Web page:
One of my roommates was away this weekend, so I was lucky enough to steal her ticket and see both performances of “Prophets of Funk,” from David Dorfman Dance. This was the third time I saw a version of the piece, the first being in January 2011 at APAP in New York. Here are some of my thoughts on two changes I noticed.
- David’s Role in the Work. During the lecture demonstration early last week, the company discussed the process of deciding David’s role in the piece. In January, if I recall correctly, David watched the piece on stage and also kicked off the piece with a dance and speech to the audience. Here at Bates, David interspersed his movement within the rest of the work, and did not address the audience via voice at the start of the show. I interpreted the solos as transitions between sections, as well as drawing parallels between David’s character and Raja’s character (as Sly Stone). I also imagined David as a representation of the vibe of living and experiencing the music in that time. While the individual company members seemed to portray individual reactions to issues and the music of the period, for me David was more of an overarching, summarizing character. This stood out especially in the new ending…..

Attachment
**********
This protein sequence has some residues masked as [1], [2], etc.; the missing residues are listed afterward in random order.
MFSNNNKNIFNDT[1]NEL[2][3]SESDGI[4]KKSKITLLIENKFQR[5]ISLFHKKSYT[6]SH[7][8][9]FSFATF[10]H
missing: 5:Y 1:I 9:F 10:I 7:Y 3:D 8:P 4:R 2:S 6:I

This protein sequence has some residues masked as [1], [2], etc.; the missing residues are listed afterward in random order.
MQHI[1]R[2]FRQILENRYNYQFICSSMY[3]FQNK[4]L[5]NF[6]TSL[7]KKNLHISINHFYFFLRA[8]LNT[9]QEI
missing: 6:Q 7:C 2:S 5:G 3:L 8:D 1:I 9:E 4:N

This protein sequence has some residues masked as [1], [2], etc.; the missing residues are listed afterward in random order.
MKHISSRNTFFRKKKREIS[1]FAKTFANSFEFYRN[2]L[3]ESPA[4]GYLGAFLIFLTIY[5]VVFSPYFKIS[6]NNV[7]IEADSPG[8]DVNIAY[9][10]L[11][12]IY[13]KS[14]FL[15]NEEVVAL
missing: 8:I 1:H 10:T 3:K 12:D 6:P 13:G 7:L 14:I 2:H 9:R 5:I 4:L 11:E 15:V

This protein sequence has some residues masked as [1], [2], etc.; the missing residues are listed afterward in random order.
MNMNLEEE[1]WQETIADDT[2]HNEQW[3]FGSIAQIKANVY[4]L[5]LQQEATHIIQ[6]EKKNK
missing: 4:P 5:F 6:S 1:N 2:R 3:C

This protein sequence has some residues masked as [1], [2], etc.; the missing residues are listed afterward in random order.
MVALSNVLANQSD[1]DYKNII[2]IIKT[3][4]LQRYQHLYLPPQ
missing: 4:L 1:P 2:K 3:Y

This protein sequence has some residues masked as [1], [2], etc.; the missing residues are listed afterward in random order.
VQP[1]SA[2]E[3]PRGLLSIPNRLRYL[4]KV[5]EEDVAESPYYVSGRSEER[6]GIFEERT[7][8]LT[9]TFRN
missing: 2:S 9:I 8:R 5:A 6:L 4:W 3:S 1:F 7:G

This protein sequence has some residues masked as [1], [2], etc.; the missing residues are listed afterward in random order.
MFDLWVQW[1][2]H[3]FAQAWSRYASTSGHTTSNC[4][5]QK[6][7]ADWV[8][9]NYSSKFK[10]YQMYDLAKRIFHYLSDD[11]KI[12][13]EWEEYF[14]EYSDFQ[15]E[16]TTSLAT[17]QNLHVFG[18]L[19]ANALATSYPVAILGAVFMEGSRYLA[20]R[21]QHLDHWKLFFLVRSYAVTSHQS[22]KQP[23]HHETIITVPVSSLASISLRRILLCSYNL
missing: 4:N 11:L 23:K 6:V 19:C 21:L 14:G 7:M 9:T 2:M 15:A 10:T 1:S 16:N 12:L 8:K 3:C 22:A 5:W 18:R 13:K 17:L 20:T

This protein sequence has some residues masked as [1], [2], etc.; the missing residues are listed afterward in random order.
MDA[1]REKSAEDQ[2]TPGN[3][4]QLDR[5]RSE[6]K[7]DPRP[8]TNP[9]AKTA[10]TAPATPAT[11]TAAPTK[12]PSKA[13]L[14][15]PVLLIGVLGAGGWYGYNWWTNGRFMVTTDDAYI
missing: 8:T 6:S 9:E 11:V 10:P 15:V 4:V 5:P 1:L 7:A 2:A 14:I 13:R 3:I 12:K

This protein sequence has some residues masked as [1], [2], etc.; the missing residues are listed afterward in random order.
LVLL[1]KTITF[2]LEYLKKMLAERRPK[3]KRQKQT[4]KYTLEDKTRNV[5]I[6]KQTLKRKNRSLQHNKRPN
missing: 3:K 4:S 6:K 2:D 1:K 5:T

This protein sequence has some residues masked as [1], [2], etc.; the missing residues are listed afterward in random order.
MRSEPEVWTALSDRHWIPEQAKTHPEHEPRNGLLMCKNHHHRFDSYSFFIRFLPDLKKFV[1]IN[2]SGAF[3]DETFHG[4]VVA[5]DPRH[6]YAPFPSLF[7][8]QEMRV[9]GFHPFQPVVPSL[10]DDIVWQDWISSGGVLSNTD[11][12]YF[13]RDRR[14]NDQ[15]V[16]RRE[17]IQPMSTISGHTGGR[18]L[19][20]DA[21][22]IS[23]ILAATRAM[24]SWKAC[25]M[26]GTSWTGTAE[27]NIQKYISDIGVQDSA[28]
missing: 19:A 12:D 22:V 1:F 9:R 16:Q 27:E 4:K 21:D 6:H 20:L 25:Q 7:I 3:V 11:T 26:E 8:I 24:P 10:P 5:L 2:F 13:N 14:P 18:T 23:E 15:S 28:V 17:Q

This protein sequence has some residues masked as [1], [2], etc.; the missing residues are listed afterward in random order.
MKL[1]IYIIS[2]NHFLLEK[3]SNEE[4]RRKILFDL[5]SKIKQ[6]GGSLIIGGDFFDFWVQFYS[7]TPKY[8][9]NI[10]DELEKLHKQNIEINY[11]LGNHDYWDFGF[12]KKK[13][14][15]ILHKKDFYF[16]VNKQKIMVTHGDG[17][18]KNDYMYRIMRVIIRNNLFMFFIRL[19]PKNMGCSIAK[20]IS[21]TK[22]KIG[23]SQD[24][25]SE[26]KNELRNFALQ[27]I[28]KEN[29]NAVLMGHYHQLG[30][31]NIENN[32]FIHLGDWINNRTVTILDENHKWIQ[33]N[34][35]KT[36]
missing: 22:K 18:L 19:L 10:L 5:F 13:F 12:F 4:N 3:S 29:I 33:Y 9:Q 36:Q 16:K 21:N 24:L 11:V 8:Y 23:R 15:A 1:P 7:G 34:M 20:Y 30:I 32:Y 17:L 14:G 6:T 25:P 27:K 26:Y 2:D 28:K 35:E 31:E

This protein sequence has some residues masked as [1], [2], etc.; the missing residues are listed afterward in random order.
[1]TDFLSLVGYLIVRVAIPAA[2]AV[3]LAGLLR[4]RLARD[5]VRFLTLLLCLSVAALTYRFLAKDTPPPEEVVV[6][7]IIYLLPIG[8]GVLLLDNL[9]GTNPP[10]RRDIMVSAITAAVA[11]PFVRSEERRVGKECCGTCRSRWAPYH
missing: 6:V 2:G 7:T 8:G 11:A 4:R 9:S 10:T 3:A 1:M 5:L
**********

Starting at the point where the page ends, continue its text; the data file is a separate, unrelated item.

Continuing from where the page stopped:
- The New Ending. Both nights the piece closed with Raja and David returning to the diagonal of the beginning entrance, raising one arm in a peace sign while the stage faded to black. Raja claimed a wide-set, firm stance. David continued to jam, slowly quieting his movements–but keeping the beat in his torso until the fade out. I thought it was a poignant visual, alluding to the relationship between Sly Stone and his fans. Maybe even prophets to their followers, in a larger sense. Or I could be way off. That’s one of those fun things about abstracted art.
Lastly, I wanted to give a quick shout out to performer Whitney Tucker, who did the most graceful improvised duet with a moth that I’ve ever seen. During her moving solo speech, a moth descended from stage right, as if on cue after a pause in her monologue. Lit perfectly, she seized the moment so fast that the audience erupted in cheers at her quick (-est) wit.
A moth’s life span is only about one week. If he only knew the 15 minutes he just got.